Whether it’s your first infrared inspection or you’re a
veteran with hundreds of surveys under your belt, it’s important
to realize that in order to successfully identify and analyze thermal
is beneficial to understand the operation of the equipment under inspection.
This paper will provide guidelines for performing infrared inspections
of motor control centers, identifying key components and potential problem
areas, illustrating both common and not-so-common thermal anomalies.
|Figure 2: The bus stabs at the back
of the MCC are where the incoming connections to the main horizontal
bus occur. These are important IR inspection points and are often
overlooked or misdiagnosed. The thermal image to the right reveals
a hot spot indicating a potential problem.
control center, or MCC, is a modular cabinet system for powering and
controlling motors in a factory. MCCs are quite common in factories
having heavy machinery. Typically, an MCC cabinet consists of a metal
enclosure with doors providing access. Although the contents may vary,
MCC contains a motor starter, circuit breaker and possibly a power transformer.
The MCC enclosure protects personnel from contact with current carrying
devices, and it protects the components from various environmental conditions.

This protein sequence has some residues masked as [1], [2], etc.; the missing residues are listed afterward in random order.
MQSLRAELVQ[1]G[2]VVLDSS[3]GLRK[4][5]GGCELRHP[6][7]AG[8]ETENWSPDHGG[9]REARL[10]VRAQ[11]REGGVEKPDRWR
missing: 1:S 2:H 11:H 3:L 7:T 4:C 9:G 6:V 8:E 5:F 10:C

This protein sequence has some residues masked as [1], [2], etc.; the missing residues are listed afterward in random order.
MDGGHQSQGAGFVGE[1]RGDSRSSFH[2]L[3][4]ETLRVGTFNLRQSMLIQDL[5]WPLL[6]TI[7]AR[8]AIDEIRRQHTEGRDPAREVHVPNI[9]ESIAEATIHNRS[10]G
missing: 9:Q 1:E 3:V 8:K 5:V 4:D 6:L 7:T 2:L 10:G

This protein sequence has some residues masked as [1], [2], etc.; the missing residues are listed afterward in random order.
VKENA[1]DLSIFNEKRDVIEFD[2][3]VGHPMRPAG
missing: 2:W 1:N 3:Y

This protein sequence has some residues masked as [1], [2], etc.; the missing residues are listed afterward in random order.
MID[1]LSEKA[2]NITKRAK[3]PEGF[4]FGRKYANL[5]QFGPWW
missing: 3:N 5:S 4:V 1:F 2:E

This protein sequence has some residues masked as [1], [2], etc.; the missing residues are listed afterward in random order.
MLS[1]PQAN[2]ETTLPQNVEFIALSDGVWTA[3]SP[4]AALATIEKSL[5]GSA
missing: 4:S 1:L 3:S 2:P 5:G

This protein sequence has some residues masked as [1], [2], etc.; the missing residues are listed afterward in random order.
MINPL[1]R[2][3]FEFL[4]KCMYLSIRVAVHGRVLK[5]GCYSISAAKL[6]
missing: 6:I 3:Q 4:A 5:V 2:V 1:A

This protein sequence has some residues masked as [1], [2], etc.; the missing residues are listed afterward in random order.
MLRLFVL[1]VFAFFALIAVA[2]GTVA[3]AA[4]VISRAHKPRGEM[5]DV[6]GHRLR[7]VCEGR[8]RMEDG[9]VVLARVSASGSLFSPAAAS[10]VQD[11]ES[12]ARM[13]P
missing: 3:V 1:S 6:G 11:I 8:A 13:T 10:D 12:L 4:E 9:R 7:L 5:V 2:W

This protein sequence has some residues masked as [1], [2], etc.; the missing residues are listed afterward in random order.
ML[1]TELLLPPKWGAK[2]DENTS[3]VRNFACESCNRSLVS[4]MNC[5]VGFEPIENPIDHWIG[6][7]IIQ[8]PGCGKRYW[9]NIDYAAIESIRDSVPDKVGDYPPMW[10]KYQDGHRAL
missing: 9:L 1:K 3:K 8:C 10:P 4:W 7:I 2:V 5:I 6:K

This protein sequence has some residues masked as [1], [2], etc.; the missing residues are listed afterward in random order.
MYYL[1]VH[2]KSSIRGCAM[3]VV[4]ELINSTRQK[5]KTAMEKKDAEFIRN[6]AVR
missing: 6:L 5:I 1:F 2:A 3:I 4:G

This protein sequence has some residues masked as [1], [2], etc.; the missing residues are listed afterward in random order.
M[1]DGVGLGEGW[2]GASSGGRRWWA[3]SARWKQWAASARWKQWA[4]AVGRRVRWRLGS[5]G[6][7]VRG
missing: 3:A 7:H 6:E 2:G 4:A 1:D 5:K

There are different classes and types of MCCs, but generally speaking,
an MCC looks like a row of file cabinets with each cabinet representing
an MCC section. The drawers of the file cabinet represent the plug-in
units that contain the motor control components. Three phase power is
within the MCC by bus bars, large metal current carrying bars. The horizontal
bus provides three-phase power distribution from the main power supply.
Vertical bus in each section is connected from it to individual MCCs.
Bracing and isolation barriers are provided to protect against fault conditions.
The plug-in units of an MCC have power stabs on the back to allow it to
be plugged into the vertical power bus bars of the structure.
Your MCC Infrared Inspection:
Before opening the panel or door on a
motor controller, prescan the enclosure to assure a safe opening condition.
If excessive heat appears on the surface
of the door, extra care should be taken when opening it. The thermographer
or escort may decide to note the condition as unacceptable and not take
a chance on opening it under load. Once the unit is open, begin with
both an infrared and a visual inspection to assure no dangerous conditions
this white paper to learn more about
the recommended guidelines for inspecting the motor control
center (MCC). The paper describes
how to identify key components and potential problem areas and illustrates
both common and not-so-common thermal anomalies.